When it comes to acrylic pouring/fluid art/flow art, I think possibly one of the areas that caused the most confusion for me (and perhaps for others judging by some of the questions I see people ask in acrylic pouring groups) is that in order to have success with this art form, it’s almost like you need to understand two components.
The first component is what I call ‘acrylic pouring fundamentals’ or the overarching rules that apply to all acrylic pouring.
The second is to then understand that each pouring technique i.e. flip cup, dirty pour, tree ring pour requires you to tweak these ‘acrylic pouring fundamentals’ to achieve success with that individual pouring technique.
You can’t simply take the ‘acrylic pouring fundamentals’ and almost copy and paste them across each different pouring technique because each pouring technique has it’s own set of ‘rule’s’ within the overarching rules, if that make sense.
Why this created confusion for me, particularly in the beginning is because the foundation of my art knowledge has been built around mixed media work. Which meant that once I understood mixed media fundamentals, I would take these fundamentals and apply them to my paintings/work without too much variance.
It took me time to figure out that acrylic pouring is completely opposite!
Even though I understood the fundamentals required for acrylic pouring it took time for me to understand that these fundamentals needed to be tweaked according to each different pouring technique i.e. a flip cup pour has a different set of ‘rules’ to follow compared to a tree ring pour.
So, in summary I quickly discovered that whilst acrylic pouring/fluid art/flow art appears an easy art form, in reality it’s actually quite complicated!
Therefore, when people ask me which techniques to try, I always recommend that they only start with one technique. I do this because there are so many variances between each technique. When starting out, if you try to attempt a couple of different techniques at a time, not only you will end up becoming confused, you will also waste a considerable amount of paint/money in the process.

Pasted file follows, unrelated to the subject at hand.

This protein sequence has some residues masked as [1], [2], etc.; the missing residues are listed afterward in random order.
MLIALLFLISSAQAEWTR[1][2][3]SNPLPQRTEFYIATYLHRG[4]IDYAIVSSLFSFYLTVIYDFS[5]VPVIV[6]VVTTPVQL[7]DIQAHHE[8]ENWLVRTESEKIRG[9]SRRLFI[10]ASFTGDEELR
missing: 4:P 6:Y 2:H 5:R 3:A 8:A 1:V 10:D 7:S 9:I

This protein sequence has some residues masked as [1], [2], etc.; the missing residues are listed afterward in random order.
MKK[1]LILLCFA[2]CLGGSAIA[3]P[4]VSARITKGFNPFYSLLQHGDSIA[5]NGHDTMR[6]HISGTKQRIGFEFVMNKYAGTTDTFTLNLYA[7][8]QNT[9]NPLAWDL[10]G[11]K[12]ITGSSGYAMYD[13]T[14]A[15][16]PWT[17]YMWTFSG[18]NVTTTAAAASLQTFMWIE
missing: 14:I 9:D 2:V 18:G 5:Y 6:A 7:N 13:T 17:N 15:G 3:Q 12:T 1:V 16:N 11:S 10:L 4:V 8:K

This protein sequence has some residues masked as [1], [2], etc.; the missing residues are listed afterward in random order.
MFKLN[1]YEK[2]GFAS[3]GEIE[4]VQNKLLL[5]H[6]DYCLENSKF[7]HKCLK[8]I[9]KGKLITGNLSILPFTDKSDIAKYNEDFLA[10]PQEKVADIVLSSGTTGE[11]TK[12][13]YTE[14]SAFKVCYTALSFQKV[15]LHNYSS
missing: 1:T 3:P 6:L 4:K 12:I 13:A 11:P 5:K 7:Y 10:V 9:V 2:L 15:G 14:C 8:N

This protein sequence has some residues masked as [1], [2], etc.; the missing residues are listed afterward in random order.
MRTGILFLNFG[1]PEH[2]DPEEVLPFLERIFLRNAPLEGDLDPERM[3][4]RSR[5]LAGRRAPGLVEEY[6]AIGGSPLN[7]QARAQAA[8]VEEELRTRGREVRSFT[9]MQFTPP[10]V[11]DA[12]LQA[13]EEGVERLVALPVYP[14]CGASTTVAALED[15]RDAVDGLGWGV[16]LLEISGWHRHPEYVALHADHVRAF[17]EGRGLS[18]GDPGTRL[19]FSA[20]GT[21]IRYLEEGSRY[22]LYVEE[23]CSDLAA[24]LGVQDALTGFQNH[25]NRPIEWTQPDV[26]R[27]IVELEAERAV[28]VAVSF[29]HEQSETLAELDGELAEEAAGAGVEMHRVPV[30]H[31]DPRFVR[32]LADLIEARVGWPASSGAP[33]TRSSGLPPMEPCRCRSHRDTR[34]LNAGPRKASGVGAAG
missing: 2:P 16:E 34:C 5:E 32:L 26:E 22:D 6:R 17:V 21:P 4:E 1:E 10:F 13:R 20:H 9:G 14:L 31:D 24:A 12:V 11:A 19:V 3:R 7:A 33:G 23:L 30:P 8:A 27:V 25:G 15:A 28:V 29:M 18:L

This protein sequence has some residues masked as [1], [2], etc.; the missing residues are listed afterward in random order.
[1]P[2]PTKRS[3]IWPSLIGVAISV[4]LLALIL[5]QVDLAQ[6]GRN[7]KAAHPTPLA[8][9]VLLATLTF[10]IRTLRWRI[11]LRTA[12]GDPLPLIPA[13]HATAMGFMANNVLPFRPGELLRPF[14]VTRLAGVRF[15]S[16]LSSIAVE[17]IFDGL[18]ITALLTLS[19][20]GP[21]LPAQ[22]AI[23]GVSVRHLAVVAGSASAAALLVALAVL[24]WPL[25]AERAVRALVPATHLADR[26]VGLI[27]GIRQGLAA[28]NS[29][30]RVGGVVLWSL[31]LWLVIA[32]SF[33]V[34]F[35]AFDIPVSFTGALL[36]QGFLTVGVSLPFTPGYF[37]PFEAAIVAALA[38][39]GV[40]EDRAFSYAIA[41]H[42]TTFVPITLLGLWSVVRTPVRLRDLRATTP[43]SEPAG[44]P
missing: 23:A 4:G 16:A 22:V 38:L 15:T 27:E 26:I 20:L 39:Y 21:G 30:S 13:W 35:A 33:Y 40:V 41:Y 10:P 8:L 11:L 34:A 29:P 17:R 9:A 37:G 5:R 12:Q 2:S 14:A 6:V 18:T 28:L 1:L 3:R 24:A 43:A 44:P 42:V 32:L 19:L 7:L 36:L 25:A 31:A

Picking one technique enables you to learn the ‘acrylic pouring fundamentals’. Once you understand these, you can then transfer this knowledge across to another technique but make the tweaks that are necessary so you can achieve success with this different technique.
What are the ‘Acrylic Pouring Fundamentals’? In my workshops I describe this as the overarching information you will need to know with regards to acrylic pouring/fluid art. These fundamentals include things like:
What paints to use and not to use.
Different pouring mediums to use which include creating your own mediums from different products such as Elmers Glue All.
Pouring ratio’s to use. As well as understanding how to vary these according to the different type of technique you are attempting.
Understanding paint density. Pigments used in paints cause the paint to vary in density. These variances can influence the success of your pour, particularly if you wish to create cells without using silicone.
Paint consistencies. Understanding paint consistencies helps you to both vary your consistencies depending on the pour you are attempting, as well as use different consistencies depending on the outcome you want to achieve, particularly if you wish to create cells within your pours without using silicone.